Nothing can make a sports car go faster than a baby. Go away, that is.
You can’t fit a baby seat into that sleek two-seater. And with money being gobbled up by all those baby expenses, that stylish but oh-so-impractical dream car is one of the first things to go.
The sooner the better, say consumer experts, who urge couples to purchase their first family car well before the baby arrives — preferably when both parents are still working full-time.
“They have to decide to do it when they’re both working so they can pay it off fast,” says Marilyn Steinmetz, a certified financial planner in West Hartford, Conn.
Pay it off ASAP
“Finance the car for the least months you can rather than the most,” says Remar Sutton, president of the Consumer Task Force for Automotive Issues.
Make sure there’s plenty of room in the back seat for a car seat. And be sure to select a car that meets your family’s driving needs for the long haul. Do you plan on having more children? Is there room for another car seat?
“Trade down to a more practical car that you can drive for 200,000 miles that also has room for a car seat,” says M. Eileen Dorsey, a certified financial planner in St. Louis. “We also encourage people to hold cars a long time, to keep them for 10 or 12 years, to really get their money’s worth.”
One way for a couple to drum up some additional cash is to sell the old car themselves rather than trade it in at the dealership.
“When having a baby, money matters more than ever,” Sutton says. “You should probably try to sell your car yourself.”
Sutton admits that there may only be a fifty-fifty chance of selling the car privately, but such a sale would bring in $1,000 to $2,000 more than the trade-in value offered by a dealer.
Parents should prefer pre-owned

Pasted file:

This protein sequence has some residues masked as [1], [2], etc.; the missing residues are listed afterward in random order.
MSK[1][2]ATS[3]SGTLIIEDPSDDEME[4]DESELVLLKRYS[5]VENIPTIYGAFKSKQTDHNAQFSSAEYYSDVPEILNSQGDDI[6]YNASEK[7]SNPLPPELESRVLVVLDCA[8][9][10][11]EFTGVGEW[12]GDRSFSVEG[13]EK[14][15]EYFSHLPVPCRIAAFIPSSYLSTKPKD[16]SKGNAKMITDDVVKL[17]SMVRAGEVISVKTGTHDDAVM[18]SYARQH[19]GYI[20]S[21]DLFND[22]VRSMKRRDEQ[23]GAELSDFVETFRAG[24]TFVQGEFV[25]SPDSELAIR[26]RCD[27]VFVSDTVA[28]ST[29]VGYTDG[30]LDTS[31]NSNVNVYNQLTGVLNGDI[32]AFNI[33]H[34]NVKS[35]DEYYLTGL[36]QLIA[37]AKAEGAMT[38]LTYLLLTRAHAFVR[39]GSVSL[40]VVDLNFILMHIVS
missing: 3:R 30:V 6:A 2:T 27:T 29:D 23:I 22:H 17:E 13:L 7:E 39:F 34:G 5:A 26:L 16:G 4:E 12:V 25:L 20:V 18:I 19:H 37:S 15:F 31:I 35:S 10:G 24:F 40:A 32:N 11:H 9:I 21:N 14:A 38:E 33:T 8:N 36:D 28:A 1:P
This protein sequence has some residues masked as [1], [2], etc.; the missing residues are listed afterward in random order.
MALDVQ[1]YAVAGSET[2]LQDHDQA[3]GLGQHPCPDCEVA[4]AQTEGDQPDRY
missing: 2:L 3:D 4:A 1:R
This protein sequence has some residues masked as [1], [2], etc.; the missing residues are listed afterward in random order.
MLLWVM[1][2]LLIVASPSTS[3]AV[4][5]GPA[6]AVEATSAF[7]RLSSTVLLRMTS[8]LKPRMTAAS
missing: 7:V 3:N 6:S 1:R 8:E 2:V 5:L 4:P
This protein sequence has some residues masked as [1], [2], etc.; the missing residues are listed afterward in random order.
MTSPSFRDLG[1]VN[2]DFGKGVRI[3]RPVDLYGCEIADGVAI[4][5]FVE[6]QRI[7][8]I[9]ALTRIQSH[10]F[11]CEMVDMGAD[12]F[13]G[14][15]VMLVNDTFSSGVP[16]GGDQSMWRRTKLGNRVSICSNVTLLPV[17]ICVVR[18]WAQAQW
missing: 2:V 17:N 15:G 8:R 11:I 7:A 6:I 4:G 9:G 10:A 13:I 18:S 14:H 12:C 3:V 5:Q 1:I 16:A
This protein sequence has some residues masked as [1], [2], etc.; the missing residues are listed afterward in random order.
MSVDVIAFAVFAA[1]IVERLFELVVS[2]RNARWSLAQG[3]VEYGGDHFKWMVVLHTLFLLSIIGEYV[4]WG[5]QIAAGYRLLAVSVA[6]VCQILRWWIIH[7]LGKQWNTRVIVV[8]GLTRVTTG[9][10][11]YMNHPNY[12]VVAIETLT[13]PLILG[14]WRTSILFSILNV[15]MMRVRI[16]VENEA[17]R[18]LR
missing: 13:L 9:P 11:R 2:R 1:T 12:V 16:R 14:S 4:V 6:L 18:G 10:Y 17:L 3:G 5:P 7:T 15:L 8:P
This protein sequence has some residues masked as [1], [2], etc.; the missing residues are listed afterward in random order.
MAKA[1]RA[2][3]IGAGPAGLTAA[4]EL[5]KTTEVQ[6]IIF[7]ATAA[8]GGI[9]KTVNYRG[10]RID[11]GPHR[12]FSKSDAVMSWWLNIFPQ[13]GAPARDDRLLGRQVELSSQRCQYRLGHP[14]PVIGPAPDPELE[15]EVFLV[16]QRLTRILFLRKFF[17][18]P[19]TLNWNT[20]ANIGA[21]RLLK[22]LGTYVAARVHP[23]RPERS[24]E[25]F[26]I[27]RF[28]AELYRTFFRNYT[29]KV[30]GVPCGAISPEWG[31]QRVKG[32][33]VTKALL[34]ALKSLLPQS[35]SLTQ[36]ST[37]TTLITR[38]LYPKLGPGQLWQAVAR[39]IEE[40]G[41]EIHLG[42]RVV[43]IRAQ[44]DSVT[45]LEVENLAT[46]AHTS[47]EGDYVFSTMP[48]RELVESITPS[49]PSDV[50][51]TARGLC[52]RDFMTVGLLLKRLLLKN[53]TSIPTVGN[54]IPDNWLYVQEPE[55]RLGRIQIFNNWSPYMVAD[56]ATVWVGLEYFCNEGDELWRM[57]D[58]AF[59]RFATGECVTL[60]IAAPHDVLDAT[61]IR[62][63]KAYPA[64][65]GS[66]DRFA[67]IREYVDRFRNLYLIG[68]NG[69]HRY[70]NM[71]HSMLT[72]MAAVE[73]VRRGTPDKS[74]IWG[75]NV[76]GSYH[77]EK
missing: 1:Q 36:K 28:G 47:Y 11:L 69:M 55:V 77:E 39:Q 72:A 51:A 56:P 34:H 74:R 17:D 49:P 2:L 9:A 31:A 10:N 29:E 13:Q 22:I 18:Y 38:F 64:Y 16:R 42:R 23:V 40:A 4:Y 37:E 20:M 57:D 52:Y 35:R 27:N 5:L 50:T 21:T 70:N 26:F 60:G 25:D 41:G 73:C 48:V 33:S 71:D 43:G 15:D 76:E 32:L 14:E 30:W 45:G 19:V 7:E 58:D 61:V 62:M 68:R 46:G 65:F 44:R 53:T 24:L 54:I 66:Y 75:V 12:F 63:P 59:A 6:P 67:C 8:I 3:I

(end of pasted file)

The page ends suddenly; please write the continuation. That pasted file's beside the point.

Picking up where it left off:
While savvy car shoppers may make out well in a private sale, buying cars coming off lease from an auto dealer is a good bet for less sophisticated shoppers.
Many cars bought after a typical two-year lease will still be covered by the manufacturer’s warranty. In addition, dealers for most major manufacturers sell certified previously driven vehicles, which have been subjected to extensive inspections and reconditioning aimed at bringing them up to new car standards.
Couples set on bringing home baby in a brand-new car should be on the lookout for rebates and other manufacturer incentives.
Detailed listings of manufacturers’ rebates and discount financing can be found on several automotive-related Web sites, including Edmund’s Automobile Buyers Guide, AutoSite, Autopedia and MSN’s Carpoint. You also have to analyze the numbers when choosing between a rebate and a low, low interest rate to see which offers a better deal.
Get your financing first
When talking and negotiating with car salesman, giddy, would-be parents would be wise to keep their excitement to themselves. Dealers often prey on overenthusiastic buyers.
“If they see you’re enthused or excited, they’re going to turn that against you,” Sutton says. “They’re going to try to make more money off you.”
One tactic is to encourage young families to lease rather than buy. While leasing may get you into more car for that monthly payment, it’s not for everyone.
“Leasing is a simpler way but definitely not a cheaper way to drive a car,” Sutton says.
Don’t get locked into leasing
Because of this, leasing makes the best sense for young families who can afford to shell out $300 or so a month for a car, who are stable in their jobs, and who take good care of their vehicles, Sutton says.
It’s important to have a handle on all the ins and outs of leasing before setting foot on a dealer’s lot. Getting a good deal takes some homework.
Many people end up paying more than they should on a lease simply because they don’t understand the terminology. A consumer brochure on leasing is available from the Federal Reserve Board.
Before choosing an auto, be sure to do several scouting trips to dealerships and take plenty of test drives. Young families can choose from traditional people-movers such as station wagons and passenger cars to roomy minivans and sport utility vehicles. Many minivans and sports utility vehicles come with flip-down seats and extra storage space to meet the changing needs of growing families.
“Surprisingly, a $50 car seat can be just as safe as a $200 one,” says Alan Fields, co-author of Baby Bargains. “A $50 car seat will basically do the same job as long as it’s installed properly. Some minivans come with integrated child safety seats. These seats are a bit pricier, typically costing $200 or more.
“The key advantage is they’re built in the car, designed for the car and generally considered safe,” Field says.
Once again, the best bet is to shop around. Keep in mind that not all car seats fit all cars.
“Whenever you buy a car seat, keep the receipt and check the store’s return policy,” Fields says. “It’s a lot of trial and error.”
|— Updated: Aug. 1, 2003|